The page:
So there I was, at the proverbial crossroads: I could stubbornly stick with my plan, sleep in the freezing cold, and ride down a canyon with my eyes probably frozen shut from freezing tears, but have some bragging rights. Or, I could take them up on their generosity, get to know them a little better on the ride down, and sleep in a warm, soft hotel room. The very strong introvert in me wanted to protest, “No, I want to camp in the cold! I’ve been looking forward to this for weeks!” But the other part of me–this part that’s gradually learning how to be a human–put up a feigned protest, and thankfully accepted.
So I enjoyed a little more conversation on the ride down, learned about piloting gliders in the lee of the Rockies, and slept back in my hotel room. On one hand, I hauled all that camping stuff up the canyon for nothing. On the other hand, if I didn’t haul all that stuff up the canyon, I wouldn’t have slowed down for dinner, meeting all those great people. And eating dinner with a bunch of strangers old enough to be my parents? I couldn’t have–wouldn’t have–planned that.
And once again, I’ve headed out with a half-baked plan, and been surprised by the friendship and generosity of strangers.
The thing that gets me about bike touring (if you can call what I’ve done bike touring), is how kind strangers are. Being raised by a policeman, the idea of caping with, eating out with, riding with, and accepting (insecurely wrapped) food from total strangers is foreign to me. (When I told my dad about my story, he said, “You didn’t eat the sandwich, did you? Sometimes people do that to [etc. etc. etc.]”) And maybe someday something bad will happen. But judging from the experiences of other bike tourers, I’ll probably get a whole lot of miles before that ever happens. And if I’m too afraid of what could happen, I’ll never even get my foot on the pedal, will I?
Mark asks about critters
I would love you hear how you deal with protecting food from “invaders” like raccoons, squirrels, rats, mice, etc. You’ve told great stories about the people around you who left food out, but not how you prevent something digging/chewing through panniers, or worse, your tent.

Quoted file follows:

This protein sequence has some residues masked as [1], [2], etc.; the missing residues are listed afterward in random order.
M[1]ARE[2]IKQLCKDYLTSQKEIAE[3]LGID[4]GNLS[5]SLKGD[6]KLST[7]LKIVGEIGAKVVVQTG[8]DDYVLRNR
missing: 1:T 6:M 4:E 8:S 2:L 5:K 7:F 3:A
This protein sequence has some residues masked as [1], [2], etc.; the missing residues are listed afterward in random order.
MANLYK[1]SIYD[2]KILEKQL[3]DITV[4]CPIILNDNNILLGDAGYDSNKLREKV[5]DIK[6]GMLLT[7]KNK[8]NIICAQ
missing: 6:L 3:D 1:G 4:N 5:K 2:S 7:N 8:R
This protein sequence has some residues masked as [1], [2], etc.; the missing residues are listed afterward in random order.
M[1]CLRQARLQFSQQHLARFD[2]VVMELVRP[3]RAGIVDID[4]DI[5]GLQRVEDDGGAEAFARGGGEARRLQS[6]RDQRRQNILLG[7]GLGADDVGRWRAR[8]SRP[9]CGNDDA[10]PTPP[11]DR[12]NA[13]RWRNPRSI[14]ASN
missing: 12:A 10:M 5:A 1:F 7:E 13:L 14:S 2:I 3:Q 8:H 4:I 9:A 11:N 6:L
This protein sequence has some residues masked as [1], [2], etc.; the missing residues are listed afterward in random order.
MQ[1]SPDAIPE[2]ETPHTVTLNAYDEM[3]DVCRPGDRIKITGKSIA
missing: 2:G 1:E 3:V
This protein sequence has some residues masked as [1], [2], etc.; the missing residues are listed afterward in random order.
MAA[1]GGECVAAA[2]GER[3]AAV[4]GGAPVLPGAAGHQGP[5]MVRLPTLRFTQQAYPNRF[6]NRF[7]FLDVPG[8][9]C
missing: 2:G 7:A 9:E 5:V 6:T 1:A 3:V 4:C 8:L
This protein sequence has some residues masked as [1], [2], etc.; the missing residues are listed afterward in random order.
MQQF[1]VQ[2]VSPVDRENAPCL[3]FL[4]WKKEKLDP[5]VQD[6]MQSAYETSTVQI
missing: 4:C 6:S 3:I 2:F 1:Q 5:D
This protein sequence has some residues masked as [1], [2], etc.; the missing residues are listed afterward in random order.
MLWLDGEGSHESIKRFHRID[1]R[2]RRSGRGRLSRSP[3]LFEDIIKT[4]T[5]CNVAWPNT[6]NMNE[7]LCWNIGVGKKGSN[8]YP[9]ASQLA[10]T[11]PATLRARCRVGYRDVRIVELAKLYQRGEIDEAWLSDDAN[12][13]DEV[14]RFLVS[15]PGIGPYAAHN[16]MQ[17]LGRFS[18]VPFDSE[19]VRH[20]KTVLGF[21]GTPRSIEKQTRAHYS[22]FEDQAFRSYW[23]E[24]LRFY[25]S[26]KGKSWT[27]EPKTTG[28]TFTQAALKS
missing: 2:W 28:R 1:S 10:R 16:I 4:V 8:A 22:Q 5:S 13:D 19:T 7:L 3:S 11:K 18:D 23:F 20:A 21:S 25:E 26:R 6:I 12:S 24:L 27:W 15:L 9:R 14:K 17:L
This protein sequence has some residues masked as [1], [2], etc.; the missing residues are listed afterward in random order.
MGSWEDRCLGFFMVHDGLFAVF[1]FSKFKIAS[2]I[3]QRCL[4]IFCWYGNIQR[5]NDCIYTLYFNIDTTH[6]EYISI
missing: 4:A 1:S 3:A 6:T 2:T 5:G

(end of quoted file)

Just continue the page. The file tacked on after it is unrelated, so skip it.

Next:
Most of my concern comes from online forums which I know can be a sinkhole of individuals who take pleasure in spreading worry and over disinformation. So I could be concerned for nothing.
Pedalshift 015 to start, but we’ll do an update sometime!
Jon’s New Zealand Plan B
Last week I returned from a 10 week trip to New Zealand and Australia. The New Zealand trip was supposed to be focused on road biking, with my terrific wife playing support and sag wagon driver. The road biking was a not that great due to narrow shoulders, very fast traffic and double-truck trailers, not fun! After 4 days I gave up the ghost and considered other options.
After some brainstorming and research, I decided to rent a mountain bike and ride the iconic A2O trail which runs from Mt. Cook to the Pacific Ocean for a distance of about 300km. This trail is just one of many trails that the NZ government has developed over the past several years.
The trail is very well signed, it follows either dedicated bike trails, shared hiking trails or very low traffic rural roads. You can camp, stay at B&Bs, motels, lodges etc. Daily distances are entirely up to you, but I averaged about 34-45 miles per day, with my longest day topping out at 55 miles. My shortest day was 25 miles. The terrain varies from a high point of 900 meters on a fairly long ascent on a rough hiking trail to perfectly flat and sealed road and everything in between. It’s really a great trip.
For all kinds of information about A2O check out the official trail web at alps2ocean.com.
FYI, this was my first mountain bike tour.